Making a quilt, however complex, is essentially just a series of very simple running stitches. This paradox lies at the heart of why I love the process of making a quilt. This simple stitch means that patchwork and quilting are skills completely accessible to anyone who can make a simple stitch with a needle and thread. All the other stuff is really just bells and whistles, and many of my favourite quilts are really simple.
I decided on the name The PlainStitch Workroom back in 2010 when I first started teaching patchwork and quilting classes. I’m often asked about the name so I thought I’d take a moment to explain where it came from, what I hoped to convey with it, and why it’s still so dear to my heart.
I’ve always been a quilt history enthusiast. I fell in love with the stories about quilt making before I fell in love with the process of making a quilt. I knew I wanted to own a quilt because I was so beguiled by the idea that an object that could hold so many emotions and memories in a humble practical item. Inevitably it wasn’t enough to own a quilt, I knew I wanted to make one.
It was beautiful serendipity that I loved making quilts as much as I loved learning about them. I love to feel the roots of the practice of making a quilt, so unchanged in so many ways over the centuries. The material circumstances of our lives have changed but the material labour of making a quilt remains so similar, especially if you love to sew by hand.
In accounts of the sewing of the past a very clear distinction is made in the kind of sewing women undertook, and how they talked about it and valued it. Firstly stitching is almost always referred to as ‘work’, like ‘I worked for an hour after supper whilst Sidney read aloud’. Anyone who has toiled countless hours over the multiple processes involved in making a large quilt has no doubt that those women named it pertinently. Sewing is Work. It’s effort, it requires skill, application, perseverance and it creates a useful and beautiful item at the end – thus I make my quilts in a Workroom.
In our shared sewing past as women, there was a distinction between the kind of work, and the perceived value. Fancy work was embroidery, cross stitch, couching, crewelwork, anything that we’d think of as embellishment and requiring a suite of different stitches that needed to be painstakingly learnt to be employed. This was the ‘frosting’ of the sewing of the past, seen as an accomplishment but subject to inevitable patriarchal hand wringing about how much time young women should spend on this (the usual Cinderella dichotomy of women’s behaviour – a bit is good but too much is a problem ;/ )
In contrast, regular sewing was the running stitch, the back stitch, whip stitching, the hard working practical stitches that hemmed and seamed and they were called ‘Plain Stitching’. Plain sewing was the workaday, everyday sewing, and those were the stitches that made quilts. They were the humble and unsung, not flashy or celebrated, yet inch by inch, yard by yard, over days, weeks and months those are the stitches that create the alchemy that transforms a bag of rags into a beautiful heirloom. Not all women in the past sewed, and not everyone sewed well, but most women couldn’t avoid at least some plain sewing skills to function in a world where things were maintained, reworked and re-purposed. This humble stitch was the language of women when literacy wasn’t universal, women worked their initials or cipher onto their laundry and that of their families to mark their possessions. It was a powerful language.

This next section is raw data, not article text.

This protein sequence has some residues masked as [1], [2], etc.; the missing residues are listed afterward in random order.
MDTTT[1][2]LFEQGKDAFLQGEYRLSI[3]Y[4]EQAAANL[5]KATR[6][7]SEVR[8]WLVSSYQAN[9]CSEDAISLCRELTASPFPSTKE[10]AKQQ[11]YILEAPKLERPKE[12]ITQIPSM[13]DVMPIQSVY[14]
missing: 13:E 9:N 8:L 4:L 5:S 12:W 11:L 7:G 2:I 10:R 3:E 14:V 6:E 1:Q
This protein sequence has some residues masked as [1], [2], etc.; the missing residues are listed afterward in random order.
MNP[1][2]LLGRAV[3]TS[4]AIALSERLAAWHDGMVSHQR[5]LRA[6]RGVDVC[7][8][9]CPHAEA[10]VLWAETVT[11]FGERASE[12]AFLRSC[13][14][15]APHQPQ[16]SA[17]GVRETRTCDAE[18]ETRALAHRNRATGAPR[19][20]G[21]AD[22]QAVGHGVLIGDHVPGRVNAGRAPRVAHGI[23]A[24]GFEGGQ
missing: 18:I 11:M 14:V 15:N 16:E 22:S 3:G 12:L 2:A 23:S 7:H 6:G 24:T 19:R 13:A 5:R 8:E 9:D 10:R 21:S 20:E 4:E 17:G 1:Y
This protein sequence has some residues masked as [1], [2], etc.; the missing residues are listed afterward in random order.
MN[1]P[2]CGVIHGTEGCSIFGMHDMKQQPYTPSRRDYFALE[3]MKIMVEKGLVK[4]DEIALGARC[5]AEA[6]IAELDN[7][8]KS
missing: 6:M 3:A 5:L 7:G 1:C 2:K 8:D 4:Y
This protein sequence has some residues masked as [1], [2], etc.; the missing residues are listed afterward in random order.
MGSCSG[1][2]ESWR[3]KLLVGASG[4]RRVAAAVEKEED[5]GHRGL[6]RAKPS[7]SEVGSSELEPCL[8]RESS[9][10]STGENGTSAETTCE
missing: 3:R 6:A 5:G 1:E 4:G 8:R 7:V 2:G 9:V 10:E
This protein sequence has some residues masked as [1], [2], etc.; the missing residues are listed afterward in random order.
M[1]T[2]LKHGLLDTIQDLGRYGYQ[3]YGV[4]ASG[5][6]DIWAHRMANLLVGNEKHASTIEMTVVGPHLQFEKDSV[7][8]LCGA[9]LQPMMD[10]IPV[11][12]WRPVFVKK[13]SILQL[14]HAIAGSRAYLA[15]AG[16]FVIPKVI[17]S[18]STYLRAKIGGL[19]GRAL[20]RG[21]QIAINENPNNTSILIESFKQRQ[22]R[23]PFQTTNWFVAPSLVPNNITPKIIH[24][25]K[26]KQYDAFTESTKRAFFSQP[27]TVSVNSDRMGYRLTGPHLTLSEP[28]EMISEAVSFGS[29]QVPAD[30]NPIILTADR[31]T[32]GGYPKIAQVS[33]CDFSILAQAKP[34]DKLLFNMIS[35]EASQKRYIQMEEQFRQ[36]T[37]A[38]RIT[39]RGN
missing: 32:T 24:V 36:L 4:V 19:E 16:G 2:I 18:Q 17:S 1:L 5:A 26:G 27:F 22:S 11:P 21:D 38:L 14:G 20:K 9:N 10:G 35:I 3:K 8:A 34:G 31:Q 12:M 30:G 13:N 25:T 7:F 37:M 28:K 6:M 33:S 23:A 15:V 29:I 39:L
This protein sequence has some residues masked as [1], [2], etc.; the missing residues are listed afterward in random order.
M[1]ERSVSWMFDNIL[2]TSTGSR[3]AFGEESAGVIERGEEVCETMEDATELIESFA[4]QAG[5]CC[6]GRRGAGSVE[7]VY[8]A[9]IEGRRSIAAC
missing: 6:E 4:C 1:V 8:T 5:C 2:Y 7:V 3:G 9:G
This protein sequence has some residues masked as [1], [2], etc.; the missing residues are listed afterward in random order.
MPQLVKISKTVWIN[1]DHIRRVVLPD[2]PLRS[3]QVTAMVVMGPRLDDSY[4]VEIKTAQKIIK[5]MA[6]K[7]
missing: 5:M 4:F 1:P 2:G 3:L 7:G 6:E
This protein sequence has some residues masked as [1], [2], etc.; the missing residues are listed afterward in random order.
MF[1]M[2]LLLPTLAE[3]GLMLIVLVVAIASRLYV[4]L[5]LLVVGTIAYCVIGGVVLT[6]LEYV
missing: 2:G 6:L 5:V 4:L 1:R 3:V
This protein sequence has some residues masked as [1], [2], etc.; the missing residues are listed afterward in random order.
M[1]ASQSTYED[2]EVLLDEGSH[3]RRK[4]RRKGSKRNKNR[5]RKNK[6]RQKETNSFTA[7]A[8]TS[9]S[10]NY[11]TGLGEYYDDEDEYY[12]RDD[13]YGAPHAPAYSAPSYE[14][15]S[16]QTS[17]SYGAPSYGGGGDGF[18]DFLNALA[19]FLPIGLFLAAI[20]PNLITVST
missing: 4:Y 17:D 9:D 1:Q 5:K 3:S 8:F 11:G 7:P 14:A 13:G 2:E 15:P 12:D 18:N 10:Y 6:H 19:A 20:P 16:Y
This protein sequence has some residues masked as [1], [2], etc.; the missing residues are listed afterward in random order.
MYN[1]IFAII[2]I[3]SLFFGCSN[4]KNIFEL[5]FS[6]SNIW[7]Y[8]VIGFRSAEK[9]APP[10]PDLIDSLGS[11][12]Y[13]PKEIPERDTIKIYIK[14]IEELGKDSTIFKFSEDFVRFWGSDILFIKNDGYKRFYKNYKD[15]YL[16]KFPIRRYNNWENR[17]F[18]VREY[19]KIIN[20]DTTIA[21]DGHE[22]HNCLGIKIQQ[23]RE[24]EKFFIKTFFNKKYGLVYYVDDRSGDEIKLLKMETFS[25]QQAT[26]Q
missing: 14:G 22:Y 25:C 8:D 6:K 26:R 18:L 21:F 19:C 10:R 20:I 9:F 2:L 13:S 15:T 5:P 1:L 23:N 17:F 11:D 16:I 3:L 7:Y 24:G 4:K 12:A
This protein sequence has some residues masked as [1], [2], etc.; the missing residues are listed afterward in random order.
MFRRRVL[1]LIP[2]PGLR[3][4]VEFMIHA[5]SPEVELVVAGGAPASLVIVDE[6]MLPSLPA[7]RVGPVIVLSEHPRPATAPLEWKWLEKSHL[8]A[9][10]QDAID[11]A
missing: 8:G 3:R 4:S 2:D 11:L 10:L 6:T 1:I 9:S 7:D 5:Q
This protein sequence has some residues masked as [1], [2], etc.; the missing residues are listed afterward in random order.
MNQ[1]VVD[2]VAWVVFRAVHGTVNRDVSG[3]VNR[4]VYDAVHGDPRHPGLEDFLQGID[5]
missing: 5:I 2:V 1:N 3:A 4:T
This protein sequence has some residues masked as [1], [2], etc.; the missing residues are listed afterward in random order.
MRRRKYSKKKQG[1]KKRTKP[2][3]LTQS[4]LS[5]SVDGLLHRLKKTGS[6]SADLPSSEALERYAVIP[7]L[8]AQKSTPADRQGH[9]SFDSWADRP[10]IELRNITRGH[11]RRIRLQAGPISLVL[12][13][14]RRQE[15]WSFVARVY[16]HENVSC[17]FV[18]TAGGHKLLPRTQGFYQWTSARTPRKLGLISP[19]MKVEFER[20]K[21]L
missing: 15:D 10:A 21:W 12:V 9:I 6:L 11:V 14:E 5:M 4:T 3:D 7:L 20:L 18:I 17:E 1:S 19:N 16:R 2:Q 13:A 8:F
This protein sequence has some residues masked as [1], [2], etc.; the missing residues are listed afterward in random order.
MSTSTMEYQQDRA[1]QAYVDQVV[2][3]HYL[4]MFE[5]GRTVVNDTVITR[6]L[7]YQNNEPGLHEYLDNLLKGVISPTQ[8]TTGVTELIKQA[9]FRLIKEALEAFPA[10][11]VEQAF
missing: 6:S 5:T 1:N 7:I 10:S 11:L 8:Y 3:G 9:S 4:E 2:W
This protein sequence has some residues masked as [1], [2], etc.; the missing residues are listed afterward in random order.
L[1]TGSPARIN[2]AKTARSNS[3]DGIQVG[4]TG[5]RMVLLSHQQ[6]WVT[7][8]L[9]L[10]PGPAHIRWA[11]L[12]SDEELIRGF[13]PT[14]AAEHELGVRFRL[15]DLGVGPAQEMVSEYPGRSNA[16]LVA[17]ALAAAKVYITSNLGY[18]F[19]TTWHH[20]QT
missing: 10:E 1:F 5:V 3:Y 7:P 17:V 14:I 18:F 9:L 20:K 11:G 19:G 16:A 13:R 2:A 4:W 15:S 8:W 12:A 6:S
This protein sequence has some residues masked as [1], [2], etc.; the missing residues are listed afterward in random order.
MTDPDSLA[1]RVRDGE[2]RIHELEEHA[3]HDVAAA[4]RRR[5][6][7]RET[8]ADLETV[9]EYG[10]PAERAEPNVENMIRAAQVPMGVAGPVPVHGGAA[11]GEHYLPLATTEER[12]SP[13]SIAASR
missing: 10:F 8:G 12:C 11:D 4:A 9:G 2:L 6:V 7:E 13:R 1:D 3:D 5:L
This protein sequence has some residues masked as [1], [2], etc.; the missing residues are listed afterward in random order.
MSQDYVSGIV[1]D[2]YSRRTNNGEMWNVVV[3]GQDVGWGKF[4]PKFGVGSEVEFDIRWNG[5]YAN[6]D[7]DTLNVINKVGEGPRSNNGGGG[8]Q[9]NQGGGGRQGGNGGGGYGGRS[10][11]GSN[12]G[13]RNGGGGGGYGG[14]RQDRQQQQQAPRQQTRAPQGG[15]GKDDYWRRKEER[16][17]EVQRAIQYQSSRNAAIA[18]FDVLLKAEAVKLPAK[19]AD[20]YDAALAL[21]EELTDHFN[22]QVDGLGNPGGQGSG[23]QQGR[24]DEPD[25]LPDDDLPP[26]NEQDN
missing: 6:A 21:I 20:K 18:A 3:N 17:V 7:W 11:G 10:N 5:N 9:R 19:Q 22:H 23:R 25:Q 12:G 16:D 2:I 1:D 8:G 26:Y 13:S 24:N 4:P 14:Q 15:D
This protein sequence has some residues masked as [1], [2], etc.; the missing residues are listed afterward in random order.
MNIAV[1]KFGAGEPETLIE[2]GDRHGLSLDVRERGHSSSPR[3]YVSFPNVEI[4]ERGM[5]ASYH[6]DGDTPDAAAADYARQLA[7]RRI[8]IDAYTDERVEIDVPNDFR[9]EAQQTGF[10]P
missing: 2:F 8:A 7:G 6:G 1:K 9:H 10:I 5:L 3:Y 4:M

So many modern sewers, when faced with the apparent complexity of a patchwork quilt or an intricate wholecloth, say ‘I could never learn how to do that’ because at first glance these works of art seem dizzyingly complex. But what I love, as an advocate of the power of stitch, is the reassurance that all you really need to start is just a basic running stitch……..a PlainStitch.
Making my PlainStitches in my Workroom every day I still love everything that this name conveys. The idea that a quilt is an item borne of perseverance, made from humble materials, and that it is created into being from something that existed only in the minds eye, still resonates with me as much as it did 22 years ago when I made my first quilt.
I love quilting, probably more than patchwork, the texture overlaid, like a barely-there second message about the maker hidden behind the more obvious piecing. I’m a modern maker who finds inspiration in the past. Too traditional for modernism, too modern for traditionalists. My quilts sit somewhere in the warm middle, with an eye to all the legacy of the quilt makers who came before, but with a desire to make quilts that speak of today. In quilting, as in life, I am a fan of the understated, roll your sleeves up, hard work of humble plain stitching which through sheer perseverance makes items of beauty emerge.
Next time you look down at your own stitches with a critical eye ( as we all are inclined to do from time to time) remember their long legacy, their power as a personal language unique to you, and celebrate the work and the wonder of plain stitching.